Solidarity magazine is the main publication of the Federation and at present is published twice yearly.
A three person editorial collective is elected at each General Assembly. The editorial collective is charged with the production of the magazine, commissioning and compiling of articles, and editing the publication.
All members are free to send articles for publication. Articles from the wider labour movement are welcome and are to be encouraged. Such articles should be signed by the author. A pen name may be used but Solidarity magazine must be supplied with a correct name and address.
Through Solidarity magazine we are aiming to promote discussion and debate in the broader labour movement, to encourage the direct involvement of workers in that movement, to promote workers control of their struggles and to help build meaningful solidarity across the labour movement.
Support for workers in struggle and promotion of Revolutionary Syndicalist forms of organising and methods of resistance are central to Solidarity magazine.
Cards are to be produced containing contact information for Solidarity magazine, which can be given to workers, shop stewards etc., being interviewed or providing a story for the magazine.
Locals/Industrial Branches should submit at least one article per issue.
The International Secretary should submit at least one article of international interest per issue.
The deadline will be announced through the Internal Bulletin at least a month prior to publication.
The Syndicalist Solidarity Network regards the Internet as a valuable media tool and form of communication, and is committed to establishing a website before our second General Assembly.
Within our current financial limitations the Syndicalist Solidarity Network is resolved to produce the following additional propaganda:
i) A series of stickers, including both a northern and a southern contact address and an email address. ii) Our Aims & Principles and Constitution, together with decisions of our first General Assembly. iii) An Educational Pack on Northern and Southern Industrial Legislation. iv) What is a Union, an Introduction to Anarcho-Syndicalism.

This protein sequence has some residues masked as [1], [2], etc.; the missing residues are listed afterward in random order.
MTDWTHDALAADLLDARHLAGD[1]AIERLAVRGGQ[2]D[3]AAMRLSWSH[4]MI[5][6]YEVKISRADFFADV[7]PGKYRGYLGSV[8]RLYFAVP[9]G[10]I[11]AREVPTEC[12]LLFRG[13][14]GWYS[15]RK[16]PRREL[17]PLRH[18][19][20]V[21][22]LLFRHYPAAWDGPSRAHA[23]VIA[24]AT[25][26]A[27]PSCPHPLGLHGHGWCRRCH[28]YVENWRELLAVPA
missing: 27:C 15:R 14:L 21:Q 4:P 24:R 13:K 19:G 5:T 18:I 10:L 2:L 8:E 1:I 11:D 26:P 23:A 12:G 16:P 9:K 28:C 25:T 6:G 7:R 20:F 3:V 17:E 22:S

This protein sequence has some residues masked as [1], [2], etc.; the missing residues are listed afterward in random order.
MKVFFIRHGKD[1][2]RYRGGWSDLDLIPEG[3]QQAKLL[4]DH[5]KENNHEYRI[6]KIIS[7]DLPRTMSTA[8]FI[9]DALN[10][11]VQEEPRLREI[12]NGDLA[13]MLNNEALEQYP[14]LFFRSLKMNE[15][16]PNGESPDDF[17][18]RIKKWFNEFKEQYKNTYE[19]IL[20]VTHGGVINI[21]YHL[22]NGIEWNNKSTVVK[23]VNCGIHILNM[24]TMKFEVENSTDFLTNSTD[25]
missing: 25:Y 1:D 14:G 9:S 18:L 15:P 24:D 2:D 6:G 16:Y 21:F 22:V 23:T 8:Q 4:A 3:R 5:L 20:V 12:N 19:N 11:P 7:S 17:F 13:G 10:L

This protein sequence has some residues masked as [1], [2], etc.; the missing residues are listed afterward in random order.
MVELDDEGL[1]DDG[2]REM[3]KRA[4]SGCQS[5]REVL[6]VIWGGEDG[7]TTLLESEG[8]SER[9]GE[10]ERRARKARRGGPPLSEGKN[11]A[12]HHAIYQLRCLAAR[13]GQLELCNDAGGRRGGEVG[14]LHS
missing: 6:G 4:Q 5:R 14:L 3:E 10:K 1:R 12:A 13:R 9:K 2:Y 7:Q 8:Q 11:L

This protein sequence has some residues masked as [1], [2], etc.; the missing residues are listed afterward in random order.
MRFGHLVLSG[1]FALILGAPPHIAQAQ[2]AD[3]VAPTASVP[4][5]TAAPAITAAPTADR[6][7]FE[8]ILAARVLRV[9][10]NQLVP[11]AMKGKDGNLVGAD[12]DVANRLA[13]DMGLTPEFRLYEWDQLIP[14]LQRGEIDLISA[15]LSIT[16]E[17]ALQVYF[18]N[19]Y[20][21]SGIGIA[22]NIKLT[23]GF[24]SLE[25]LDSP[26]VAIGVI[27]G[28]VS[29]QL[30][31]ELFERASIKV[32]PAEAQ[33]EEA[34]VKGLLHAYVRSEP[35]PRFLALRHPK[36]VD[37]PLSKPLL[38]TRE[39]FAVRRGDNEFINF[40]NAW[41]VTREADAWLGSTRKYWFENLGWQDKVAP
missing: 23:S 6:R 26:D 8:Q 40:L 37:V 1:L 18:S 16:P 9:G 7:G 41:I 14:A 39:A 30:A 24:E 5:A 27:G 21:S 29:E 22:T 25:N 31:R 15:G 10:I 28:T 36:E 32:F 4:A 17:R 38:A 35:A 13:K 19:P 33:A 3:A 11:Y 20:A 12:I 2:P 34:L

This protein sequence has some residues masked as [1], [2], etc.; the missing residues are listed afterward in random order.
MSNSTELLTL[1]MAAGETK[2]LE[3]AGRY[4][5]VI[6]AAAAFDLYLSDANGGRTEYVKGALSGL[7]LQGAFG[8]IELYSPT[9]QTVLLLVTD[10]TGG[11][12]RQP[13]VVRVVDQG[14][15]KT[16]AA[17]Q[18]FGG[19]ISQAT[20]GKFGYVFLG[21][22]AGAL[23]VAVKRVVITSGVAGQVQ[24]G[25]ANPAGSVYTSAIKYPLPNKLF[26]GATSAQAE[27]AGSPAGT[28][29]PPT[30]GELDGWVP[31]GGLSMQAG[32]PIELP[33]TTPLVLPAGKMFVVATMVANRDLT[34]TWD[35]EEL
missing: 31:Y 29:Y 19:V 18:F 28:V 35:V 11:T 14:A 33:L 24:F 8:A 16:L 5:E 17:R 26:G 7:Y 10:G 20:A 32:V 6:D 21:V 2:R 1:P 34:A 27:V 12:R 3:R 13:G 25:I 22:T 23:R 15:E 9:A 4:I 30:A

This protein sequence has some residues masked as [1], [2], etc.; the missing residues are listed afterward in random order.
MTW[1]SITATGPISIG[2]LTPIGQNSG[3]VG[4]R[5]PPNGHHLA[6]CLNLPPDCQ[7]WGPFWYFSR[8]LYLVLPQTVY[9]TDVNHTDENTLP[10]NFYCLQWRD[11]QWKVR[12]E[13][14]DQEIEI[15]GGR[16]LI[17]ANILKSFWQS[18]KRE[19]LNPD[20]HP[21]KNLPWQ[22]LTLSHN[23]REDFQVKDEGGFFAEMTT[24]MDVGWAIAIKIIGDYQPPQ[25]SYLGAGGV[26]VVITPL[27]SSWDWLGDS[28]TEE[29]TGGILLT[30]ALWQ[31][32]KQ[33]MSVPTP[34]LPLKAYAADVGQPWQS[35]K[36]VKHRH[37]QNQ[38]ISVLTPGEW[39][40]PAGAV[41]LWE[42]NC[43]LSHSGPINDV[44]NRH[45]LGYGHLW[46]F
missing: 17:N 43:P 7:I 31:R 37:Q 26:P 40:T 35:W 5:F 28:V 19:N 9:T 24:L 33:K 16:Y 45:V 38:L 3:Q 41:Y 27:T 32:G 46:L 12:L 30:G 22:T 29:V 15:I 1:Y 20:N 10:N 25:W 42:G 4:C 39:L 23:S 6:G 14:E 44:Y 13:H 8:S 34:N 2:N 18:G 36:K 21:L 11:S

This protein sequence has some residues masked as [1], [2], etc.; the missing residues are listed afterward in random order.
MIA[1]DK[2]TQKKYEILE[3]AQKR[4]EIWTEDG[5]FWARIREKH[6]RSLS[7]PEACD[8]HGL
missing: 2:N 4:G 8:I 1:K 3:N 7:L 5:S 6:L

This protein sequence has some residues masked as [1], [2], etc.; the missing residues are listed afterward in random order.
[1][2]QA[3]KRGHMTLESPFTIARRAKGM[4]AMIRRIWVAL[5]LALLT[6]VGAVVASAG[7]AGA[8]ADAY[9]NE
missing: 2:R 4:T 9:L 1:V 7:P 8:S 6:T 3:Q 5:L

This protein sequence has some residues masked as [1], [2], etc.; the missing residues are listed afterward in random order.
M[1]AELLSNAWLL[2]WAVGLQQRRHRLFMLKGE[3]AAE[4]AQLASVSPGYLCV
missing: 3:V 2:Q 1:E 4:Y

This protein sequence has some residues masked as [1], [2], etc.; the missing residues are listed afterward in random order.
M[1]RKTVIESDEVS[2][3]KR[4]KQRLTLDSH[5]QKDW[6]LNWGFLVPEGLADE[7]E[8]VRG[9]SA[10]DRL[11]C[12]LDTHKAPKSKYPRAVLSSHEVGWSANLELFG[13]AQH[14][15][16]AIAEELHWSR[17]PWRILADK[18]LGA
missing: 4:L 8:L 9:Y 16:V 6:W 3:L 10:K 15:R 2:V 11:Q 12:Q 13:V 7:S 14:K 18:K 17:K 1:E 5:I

The Syndicalist Solidarity Network is also to take on the task of transferring archive Organise! - IWA material onto the Internet as a record of their Anarcho-Syndicalist activities and propaganda.
While there exist insurmountable ideological and organisational differences which bring us into conflict with the various shades of the authoritarian left we must acknowledge that the day to day realities of the class struggle set us sometimes on common ground in opposition to a common foe.
We will from time to time work together with authoritarian left-wing parties and organisations on specific campaigns. We stress the importance of maintaining a separate and distinct identity throughout any such joint campaigns while demanding that they have real democratic structures and are run on a libertarian basis. This precludes campaigns which are in reality nothing more than fronts for any such parties or organisations.
We acknowledge other groups in Ireland who are part of a broad libertarian tradition and who work in a libertarian manner. While acknowledging principled differences between ourselves and these groups we believe that constructive co-operation and mutual aid are both desirable and necessary.
We do not recognise any political or geographic borders - the working class exists, as a class, the world over.
We shall communicate, and work, with other non-bureaucratic organisations internationally. Particularly those of a Revolutionary or Anarcho-Syndicalist tradition, and other organisations of a libertarian nature.
Only the membership, through our General Assembly or by means of a referendum, can decide whether or not we sign any international accord, statement or other such document.
We regard the IWA/AIT as the only Anarcho-Syndicalist international and are opposed to the creation of a second international. While seeking to maintain friendly and comradely relations with the IWA/AIT we refuse to be drawn into any internal IWA/AIT matter.
We do not seek, at present, to affiliate to any international organisation.
Participation in any international gatherings relevant to our organisation should be discussed at the General Assembly and delegates mandated. In cases where there is a lack of prior notice such decisions can be accommodated through the Internal Bulletin or via email discussion.
We believe in building effective solidarity across the globe, starting initially with organisations located in areas, where for historic reasons, we have to fight the same bosses and the 'same' state.
We are opposed to all the institutions of global capitalism, including the WTO, the IMF, World Bank, etc.
We are resolved to working towards a series of events in Belfast to mark the May Day 2001 celebrations under the Reclaim May Day theme. Subsequent May Days should be mobilised for in other Irish cities.